There are some things that should not happen in Yuma.
Such as not purchasing a new school bus for six years.
The districts fleet was mostly replenished late last decade and early this decade. Transportation leaders accurately pointed out that the mill levy override passed by voters more than a decade ago, which generates more than $1 million per year, paved the way for new buses and vehicles.
However, board leaders then accurately pointed out that the recession finally hit bigtime in Colorado, and the legislature invoked something called the negative factor. That significantly reduced state funding to all school districts.
Yuma-1 was better able to handle the situation than many districts thanks in large part to the mill levy override already being in place. However, that also meant those extra funds were absorbed more into the regular district expenditures, and items such as buses, at a cost of well above $100,000 each pushed aside.
Approximately 80 percent of a districts expenditures goes to salaries. And keeping up competitive salaries is important as it attracts quality teachers and superintendents who also appreciate the rural way of life.
However, the time has come to focus a bit again on transportation, and, particularly in todays world, technology devices and, even more importantly, technology infrastructure because without a quality infrastructure it does not matter how fancy your computer or laptop might be.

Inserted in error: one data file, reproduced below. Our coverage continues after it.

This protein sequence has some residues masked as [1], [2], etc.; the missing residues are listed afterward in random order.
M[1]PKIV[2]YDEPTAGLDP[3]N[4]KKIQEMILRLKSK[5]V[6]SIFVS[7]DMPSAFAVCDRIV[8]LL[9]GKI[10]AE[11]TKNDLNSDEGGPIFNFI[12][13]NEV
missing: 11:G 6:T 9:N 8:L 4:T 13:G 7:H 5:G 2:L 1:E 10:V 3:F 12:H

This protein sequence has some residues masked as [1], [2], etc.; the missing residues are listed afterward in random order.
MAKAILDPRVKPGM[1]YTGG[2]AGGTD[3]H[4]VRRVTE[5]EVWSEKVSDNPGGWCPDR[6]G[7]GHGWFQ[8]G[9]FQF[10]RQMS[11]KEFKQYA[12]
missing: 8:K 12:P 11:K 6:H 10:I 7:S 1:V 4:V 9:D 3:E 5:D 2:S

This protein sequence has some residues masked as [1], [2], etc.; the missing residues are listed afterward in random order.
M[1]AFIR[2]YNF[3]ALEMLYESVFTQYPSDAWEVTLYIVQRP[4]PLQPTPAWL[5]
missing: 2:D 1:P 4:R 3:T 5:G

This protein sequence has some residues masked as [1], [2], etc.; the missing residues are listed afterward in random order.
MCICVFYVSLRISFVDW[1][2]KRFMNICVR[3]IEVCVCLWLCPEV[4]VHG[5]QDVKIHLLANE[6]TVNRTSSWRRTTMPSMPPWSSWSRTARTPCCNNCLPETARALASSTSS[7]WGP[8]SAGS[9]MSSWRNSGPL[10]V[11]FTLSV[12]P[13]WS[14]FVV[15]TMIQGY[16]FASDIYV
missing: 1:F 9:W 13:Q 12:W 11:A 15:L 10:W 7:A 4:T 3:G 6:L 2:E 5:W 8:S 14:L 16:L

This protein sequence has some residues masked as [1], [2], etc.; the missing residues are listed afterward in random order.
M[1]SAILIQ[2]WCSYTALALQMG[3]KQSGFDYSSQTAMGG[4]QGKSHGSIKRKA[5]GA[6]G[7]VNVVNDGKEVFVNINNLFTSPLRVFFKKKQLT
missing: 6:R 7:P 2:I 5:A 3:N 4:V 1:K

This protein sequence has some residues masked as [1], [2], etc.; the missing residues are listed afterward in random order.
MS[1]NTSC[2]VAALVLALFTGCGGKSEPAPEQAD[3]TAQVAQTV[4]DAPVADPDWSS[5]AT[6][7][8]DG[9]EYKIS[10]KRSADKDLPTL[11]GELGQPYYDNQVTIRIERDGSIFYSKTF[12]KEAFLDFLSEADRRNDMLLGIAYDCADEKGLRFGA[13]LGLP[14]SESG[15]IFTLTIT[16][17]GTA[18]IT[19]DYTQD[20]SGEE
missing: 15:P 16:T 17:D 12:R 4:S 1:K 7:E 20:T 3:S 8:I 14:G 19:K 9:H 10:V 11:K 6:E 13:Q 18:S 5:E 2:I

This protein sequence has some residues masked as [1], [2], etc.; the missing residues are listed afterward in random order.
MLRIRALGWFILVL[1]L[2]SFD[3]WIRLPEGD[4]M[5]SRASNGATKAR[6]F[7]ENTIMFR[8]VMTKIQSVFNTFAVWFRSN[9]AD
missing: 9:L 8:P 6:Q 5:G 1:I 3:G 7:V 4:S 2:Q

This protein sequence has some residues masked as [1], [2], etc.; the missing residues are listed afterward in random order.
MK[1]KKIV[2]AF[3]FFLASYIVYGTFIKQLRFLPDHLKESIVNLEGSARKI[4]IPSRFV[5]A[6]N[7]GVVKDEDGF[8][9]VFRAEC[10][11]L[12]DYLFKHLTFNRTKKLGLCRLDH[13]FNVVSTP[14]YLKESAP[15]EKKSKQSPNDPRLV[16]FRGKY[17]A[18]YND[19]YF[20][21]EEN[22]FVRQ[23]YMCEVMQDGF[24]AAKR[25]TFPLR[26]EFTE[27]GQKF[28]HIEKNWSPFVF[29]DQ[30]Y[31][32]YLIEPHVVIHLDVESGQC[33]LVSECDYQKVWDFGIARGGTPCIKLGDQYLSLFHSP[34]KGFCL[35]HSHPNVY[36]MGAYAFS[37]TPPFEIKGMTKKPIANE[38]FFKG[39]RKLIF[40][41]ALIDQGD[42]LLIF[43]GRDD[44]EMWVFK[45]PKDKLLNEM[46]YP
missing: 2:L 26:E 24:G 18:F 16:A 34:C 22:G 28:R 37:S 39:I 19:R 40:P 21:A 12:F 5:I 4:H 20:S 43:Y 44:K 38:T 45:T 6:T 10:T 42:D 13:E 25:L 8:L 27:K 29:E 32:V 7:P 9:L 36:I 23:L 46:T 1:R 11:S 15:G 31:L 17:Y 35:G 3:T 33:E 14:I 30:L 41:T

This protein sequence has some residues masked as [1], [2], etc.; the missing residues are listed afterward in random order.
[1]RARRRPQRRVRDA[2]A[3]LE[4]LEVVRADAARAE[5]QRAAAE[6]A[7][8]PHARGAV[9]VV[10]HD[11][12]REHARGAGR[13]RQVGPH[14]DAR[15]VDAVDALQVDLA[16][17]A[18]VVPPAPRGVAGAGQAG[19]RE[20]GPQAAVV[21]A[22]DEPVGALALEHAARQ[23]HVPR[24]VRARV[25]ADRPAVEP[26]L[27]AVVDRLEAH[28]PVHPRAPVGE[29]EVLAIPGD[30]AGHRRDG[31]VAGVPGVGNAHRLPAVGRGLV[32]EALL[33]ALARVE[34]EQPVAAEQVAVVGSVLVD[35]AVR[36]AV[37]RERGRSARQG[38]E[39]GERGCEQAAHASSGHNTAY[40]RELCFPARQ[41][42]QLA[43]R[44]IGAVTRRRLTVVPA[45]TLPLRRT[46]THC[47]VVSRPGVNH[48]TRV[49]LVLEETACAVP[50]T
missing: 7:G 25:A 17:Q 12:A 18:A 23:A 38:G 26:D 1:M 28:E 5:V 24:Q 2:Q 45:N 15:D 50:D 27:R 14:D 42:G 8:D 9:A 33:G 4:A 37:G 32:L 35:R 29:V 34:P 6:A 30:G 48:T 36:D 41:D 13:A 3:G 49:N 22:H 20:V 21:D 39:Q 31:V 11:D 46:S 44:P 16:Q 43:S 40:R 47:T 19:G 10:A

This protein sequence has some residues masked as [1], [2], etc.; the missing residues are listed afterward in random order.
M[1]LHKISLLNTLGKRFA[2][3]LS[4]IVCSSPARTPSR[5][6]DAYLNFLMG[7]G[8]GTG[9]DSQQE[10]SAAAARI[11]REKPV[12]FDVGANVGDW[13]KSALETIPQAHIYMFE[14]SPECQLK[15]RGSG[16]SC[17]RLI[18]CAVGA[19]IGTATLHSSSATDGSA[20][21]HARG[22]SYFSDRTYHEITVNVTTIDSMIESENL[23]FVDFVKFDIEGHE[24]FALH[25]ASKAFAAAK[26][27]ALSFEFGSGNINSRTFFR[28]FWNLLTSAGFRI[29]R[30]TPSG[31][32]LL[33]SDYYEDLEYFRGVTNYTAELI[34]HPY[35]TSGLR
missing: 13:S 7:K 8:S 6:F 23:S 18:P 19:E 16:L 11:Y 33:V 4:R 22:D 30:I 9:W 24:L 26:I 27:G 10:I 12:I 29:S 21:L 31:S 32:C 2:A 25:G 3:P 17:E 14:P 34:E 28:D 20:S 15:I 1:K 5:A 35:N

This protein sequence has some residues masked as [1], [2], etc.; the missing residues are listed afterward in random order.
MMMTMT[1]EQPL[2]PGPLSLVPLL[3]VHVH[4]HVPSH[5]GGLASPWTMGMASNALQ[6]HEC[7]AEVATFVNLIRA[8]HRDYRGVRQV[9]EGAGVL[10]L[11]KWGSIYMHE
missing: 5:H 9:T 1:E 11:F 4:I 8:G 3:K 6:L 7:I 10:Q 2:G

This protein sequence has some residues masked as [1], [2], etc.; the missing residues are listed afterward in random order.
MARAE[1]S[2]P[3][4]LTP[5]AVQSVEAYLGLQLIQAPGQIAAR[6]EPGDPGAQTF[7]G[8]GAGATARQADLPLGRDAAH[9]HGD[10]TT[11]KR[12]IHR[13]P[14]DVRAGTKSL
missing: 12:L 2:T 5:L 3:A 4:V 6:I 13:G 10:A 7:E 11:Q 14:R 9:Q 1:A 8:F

Replenishing Yuma-1s bus fleet will take more than a decade as only one bus, due to cost, will be purchased at a time, and even in a best-case scenario likely will occur only every other year.
It is important, though, and needs to be a priority as a large number of our students spend quite a bit of time riding district buses. Faulty windows, troublesome heating systems, uncomfortable seats, can make for an uncomfortable time on the bus. More importantly, aging buses can lead to safety concerns, particularly with so many students taking such long bus trips.
It appears Yuma-1 will be looking at buying a new bus this year, the first time since 2012.
We here at Pioneer Headquarters think thats a great development, and hope it can return to being a routine part of district business for years to come.
The marijuana sales tax, that is.
Look, I know this is more confusing that what it should be. Its like we all ate one too many edibles before trying to explain it.
Its all rather simple, though (a moment of clarity in my purple haze).
One is only voting to put a sales tax on marijuana IF the sale of such is ever allowed to occur here. It is not an endorsement of retail marijuana.
Anyway, I suspect you fine Yuma folks perfectly understand the situation, but many likely feel they are implicitly endorsing the sale of retail wacky tobacky if they approve this sales tax. You are not. You are just giving the okay for the City of Yuma and, by extension, the rest of us, to benefit by throwing a sin tax on such an endeavor.
It would take a different vote for the people of Yuma to ever actually endorse the actual legal sale of pot.